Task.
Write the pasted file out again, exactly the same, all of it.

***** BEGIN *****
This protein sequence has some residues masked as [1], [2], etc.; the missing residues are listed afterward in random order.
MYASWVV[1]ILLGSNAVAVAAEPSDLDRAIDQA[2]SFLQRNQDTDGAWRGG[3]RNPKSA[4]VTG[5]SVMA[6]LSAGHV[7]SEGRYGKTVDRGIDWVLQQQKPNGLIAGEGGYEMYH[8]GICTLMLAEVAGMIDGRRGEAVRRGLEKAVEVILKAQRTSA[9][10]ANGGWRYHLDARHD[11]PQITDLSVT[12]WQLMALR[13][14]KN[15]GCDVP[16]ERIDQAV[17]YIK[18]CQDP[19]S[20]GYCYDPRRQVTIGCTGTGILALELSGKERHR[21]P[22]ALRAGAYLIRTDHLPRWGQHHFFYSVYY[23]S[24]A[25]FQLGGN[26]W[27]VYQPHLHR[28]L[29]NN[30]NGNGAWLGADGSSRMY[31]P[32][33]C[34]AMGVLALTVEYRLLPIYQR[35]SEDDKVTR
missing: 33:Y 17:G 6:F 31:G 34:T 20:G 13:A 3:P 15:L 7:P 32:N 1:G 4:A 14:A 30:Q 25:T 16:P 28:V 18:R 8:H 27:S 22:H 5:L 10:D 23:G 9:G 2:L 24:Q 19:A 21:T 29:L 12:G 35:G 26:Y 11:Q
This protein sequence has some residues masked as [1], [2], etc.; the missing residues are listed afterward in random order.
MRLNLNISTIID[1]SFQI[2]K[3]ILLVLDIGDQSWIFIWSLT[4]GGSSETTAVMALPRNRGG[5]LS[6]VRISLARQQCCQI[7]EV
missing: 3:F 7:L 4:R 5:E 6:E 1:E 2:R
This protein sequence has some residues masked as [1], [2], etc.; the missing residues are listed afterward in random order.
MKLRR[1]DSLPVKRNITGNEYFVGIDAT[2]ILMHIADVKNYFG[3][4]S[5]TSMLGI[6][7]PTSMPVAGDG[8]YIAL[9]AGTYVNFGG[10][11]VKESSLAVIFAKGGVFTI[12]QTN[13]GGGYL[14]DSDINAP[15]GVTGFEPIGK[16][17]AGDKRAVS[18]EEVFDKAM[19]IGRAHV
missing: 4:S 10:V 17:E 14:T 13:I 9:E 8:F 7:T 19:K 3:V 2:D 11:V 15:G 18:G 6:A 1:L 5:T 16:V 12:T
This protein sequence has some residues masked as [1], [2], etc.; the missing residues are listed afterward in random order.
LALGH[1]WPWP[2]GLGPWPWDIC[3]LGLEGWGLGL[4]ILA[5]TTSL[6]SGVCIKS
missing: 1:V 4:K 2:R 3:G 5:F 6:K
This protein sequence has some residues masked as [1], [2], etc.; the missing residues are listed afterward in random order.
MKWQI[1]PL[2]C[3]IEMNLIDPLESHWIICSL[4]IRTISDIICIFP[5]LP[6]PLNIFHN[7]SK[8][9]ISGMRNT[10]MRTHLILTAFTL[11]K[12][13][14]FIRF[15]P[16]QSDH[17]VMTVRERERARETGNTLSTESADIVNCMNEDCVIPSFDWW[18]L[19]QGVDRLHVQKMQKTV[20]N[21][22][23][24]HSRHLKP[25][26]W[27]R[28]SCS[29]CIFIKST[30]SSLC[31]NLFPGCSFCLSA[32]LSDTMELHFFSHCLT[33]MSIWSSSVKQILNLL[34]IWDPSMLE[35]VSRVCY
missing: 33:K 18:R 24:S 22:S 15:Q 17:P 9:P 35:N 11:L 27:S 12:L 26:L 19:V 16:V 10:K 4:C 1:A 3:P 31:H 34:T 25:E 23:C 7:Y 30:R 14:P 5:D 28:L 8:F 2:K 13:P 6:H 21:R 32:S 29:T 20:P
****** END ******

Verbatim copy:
This protein sequence has some residues masked as [1], [2], etc.; the missing residues are listed afterward in random order.
MYASWVV[1]ILLGSNAVAVAAEPSDLDRAIDQA[2]SFLQRNQDTDGAWRGG[3]RNPKSA[4]VTG[5]SVMA[6]LSAGHV[7]SEGRYGKTVDRGIDWVLQQQKPNGLIAGEGGYEMYH[8]GICTLMLAEVAGMIDGRRGEAVRRGLEKAVEVILKAQRTSA[9][10]ANGGWRYHLDARHD[11]PQITDLSVT[12]WQLMALR[13][14]KN[15]GCDVP[16]ERIDQAV[17]YIK[18]CQDP[19]S[20]GYCYDPRRQVTIGCTGTGILALELSGKERHR[21]P[22]ALRAGAYLIRTDHLPRWGQHHFFYSVYY[23]S[24]A[25]FQLGGN[26]W[27]VYQPHLHR[28]L[29]NN[30]NGNGAWLGADGSSRMY[31]P[32][33]C[34]AMGVLALTVEYRLLPIYQR[35]SEDDKVTR
missing: 33:Y 17:G 6:F 31:G 34:T 20:G 13:A 3:P 15:L 7:P 32:N 1:G 4:A 14:A 30:Q 25:T 16:P 28:V 18:R 8:H 27:S 22:H 5:L 10:D 23:G 9:G 2:L 24:Q 19:A 21:T 29:L 12:G 35:G 26:Y 11:Q
This protein sequence has some residues masked as [1], [2], etc.; the missing residues are listed afterward in random order.
MRLNLNISTIID[1]SFQI[2]K[3]ILLVLDIGDQSWIFIWSLT[4]GGSSETTAVMALPRNRGG[5]LS[6]VRISLARQQCCQI[7]EV
missing: 3:F 7:L 4:R 5:E 6:E 1:E 2:R
This protein sequence has some residues masked as [1], [2], etc.; the missing residues are listed afterward in random order.
MKLRR[1]DSLPVKRNITGNEYFVGIDAT[2]ILMHIADVKNYFG[3][4]S[5]TSMLGI[6][7]PTSMPVAGDG[8]YIAL[9]AGTYVNFGG[10][11]VKESSLAVIFAKGGVFTI[12]QTN[13]GGGYL[14]DSDINAP[15]GVTGFEPIGK[16][17]AGDKRAVS[18]EEVFDKAM[19]IGRAHV
missing: 4:S 10:V 17:E 14:T 13:I 9:E 8:F 7:T 19:K 3:V 2:D 11:V 15:G 18:G 6:A 1:L 5:T 16:V 12:T
This protein sequence has some residues masked as [1], [2], etc.; the missing residues are listed afterward in random order.
LALGH[1]WPWP[2]GLGPWPWDIC[3]LGLEGWGLGL[4]ILA[5]TTSL[6]SGVCIKS
missing: 1:V 4:K 2:R 3:G 5:F 6:K
This protein sequence has some residues masked as [1], [2], etc.; the missing residues are listed afterward in random order.
MKWQI[1]PL[2]C[3]IEMNLIDPLESHWIICSL[4]IRTISDIICIFP[5]LP[6]PLNIFHN[7]SK[8][9]ISGMRNT[10]MRTHLILTAFTL[11]K[12][13][14]FIRF[15]P[16]QSDH[17]VMTVRERERARETGNTLSTESADIVNCMNEDCVIPSFDWW[18]L[19]QGVDRLHVQKMQKTV[20]N[21][22][23][24]HSRHLKP[25][26]W[27]R[28]SCS[29]CIFIKST[30]SSLC[31]NLFPGCSFCLSA[32]LSDTMELHFFSHCLT[33]MSIWSSSVKQILNLL[34]IWDPSMLE[35]VSRVCY
missing: 33:K 18:R 24:S 22:S 15:Q 17:P 9:P 35:N 11:L 27:S 12:L 26:L 19:V 16:V 10:K 4:C 1:A 3:P 31:H 34:T 25:E 23:C 7:Y 30:R 14:P 5:D 28:L 8:F 2:K 13:P 6:H 21:R 32:S 29:T 20:P